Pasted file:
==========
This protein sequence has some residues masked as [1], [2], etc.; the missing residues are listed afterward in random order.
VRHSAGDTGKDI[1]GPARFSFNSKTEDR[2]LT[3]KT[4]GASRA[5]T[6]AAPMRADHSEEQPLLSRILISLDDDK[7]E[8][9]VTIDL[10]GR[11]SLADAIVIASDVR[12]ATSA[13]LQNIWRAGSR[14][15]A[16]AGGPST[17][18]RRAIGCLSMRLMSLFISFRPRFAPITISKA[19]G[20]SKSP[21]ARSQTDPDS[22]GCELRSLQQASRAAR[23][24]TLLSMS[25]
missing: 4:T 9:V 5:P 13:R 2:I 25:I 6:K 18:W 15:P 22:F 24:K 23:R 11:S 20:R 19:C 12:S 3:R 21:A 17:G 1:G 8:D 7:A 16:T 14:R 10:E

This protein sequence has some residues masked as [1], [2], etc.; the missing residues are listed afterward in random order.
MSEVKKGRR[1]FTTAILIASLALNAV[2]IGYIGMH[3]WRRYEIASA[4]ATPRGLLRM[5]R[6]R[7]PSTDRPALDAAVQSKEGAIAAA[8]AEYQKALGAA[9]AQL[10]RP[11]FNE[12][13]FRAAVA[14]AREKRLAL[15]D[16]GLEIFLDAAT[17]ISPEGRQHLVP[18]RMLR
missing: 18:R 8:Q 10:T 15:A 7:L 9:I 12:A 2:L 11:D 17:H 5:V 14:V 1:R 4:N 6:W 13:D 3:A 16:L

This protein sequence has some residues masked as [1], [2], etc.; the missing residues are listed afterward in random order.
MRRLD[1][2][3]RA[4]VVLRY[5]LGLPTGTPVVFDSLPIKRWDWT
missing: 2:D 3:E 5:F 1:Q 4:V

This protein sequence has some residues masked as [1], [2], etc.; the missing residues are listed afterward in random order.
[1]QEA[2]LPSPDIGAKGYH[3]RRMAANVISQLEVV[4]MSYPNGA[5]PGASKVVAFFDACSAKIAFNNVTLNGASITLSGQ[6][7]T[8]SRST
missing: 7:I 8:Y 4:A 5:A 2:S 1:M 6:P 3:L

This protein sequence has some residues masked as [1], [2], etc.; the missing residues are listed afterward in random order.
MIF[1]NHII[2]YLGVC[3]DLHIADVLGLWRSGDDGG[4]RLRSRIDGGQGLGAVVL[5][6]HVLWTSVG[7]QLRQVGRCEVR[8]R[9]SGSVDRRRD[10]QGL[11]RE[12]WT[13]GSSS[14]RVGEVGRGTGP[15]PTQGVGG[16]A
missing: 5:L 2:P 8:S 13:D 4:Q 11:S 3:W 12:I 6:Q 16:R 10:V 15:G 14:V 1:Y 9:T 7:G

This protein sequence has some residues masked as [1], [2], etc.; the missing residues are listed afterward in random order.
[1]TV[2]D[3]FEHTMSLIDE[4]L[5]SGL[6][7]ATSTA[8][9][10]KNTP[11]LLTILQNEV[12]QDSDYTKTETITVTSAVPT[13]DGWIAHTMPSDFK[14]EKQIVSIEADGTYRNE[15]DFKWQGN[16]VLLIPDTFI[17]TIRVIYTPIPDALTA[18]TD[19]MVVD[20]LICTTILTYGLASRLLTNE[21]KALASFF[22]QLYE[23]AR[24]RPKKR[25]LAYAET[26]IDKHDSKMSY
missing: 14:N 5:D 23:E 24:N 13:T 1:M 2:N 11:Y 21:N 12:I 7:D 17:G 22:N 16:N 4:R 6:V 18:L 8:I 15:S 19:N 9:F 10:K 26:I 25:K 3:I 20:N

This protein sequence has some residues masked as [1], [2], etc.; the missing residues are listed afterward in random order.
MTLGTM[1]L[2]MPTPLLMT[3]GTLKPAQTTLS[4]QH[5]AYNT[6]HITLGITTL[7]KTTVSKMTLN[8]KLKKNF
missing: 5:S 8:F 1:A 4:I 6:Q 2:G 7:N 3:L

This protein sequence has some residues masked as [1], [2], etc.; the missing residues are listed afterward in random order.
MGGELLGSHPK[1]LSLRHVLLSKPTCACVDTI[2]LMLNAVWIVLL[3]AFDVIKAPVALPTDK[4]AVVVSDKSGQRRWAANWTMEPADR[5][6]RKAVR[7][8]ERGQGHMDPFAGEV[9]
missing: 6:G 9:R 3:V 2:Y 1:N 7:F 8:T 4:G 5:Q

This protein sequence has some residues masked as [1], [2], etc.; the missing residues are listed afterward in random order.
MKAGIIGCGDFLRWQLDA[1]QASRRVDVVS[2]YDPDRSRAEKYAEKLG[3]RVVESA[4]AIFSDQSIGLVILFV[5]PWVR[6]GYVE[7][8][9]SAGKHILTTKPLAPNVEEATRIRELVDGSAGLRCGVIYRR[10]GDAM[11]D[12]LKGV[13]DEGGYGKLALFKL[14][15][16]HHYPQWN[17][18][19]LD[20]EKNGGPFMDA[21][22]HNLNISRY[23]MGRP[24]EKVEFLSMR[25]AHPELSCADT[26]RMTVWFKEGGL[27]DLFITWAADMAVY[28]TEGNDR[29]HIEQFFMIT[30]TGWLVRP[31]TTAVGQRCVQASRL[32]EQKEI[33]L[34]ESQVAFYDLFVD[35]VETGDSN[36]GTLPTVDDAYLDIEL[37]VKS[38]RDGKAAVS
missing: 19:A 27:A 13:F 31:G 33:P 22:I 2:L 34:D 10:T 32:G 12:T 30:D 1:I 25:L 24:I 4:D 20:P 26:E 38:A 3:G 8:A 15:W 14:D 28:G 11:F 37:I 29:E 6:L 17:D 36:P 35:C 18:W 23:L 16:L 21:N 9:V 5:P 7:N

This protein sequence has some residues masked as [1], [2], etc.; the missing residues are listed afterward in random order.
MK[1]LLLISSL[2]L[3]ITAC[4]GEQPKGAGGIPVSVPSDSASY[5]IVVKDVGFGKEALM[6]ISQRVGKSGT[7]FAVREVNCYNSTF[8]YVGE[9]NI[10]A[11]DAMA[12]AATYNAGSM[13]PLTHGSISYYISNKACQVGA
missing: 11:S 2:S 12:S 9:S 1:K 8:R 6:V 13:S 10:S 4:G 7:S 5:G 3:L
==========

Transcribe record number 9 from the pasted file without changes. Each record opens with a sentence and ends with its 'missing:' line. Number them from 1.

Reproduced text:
This protein sequence has some residues masked as [1], [2], etc.; the missing residues are listed afterward in random order.
MKAGIIGCGDFLRWQLDA[1]QASRRVDVVS[2]YDPDRSRAEKYAEKLG[3]RVVESA[4]AIFSDQSIGLVILFV[5]PWVR[6]GYVE[7][8][9]SAGKHILTTKPLAPNVEEATRIRELVDGSAGLRCGVIYRR[10]GDAM[11]D[12]LKGV[13]DEGGYGKLALFKL[14][15][16]HHYPQWN[17][18][19]LD[20]EKNGGPFMDA[21][22]HNLNISRY[23]MGRP[24]EKVEFLSMR[25]AHPELSCADT[26]RMTVWFKEGGL[27]DLFITWAADMAVY[28]TEGNDR[29]HIEQFFMIT[30]TGWLVRP[31]TTAVGQRCVQASRL[32]EQKEI[33]L[34]ESQVAFYDLFVD[35]VETGDSN[36]GTLPTVDDAYLDIEL[37]VKS[38]RDGKAAVS
missing: 19:A 27:A 13:F 31:G 33:P 22:I 2:L 34:D 10:T 32:G 12:T 30:D 1:I 25:L 24:I 4:D 20:P 26:E 38:A 3:G 8:A 15:W 14:D 28:G 11:F 37:I 29:E 6:L 17:D 36:P 35:C 18:W 23:L 16:L 21:N 9:V 5:P 7:N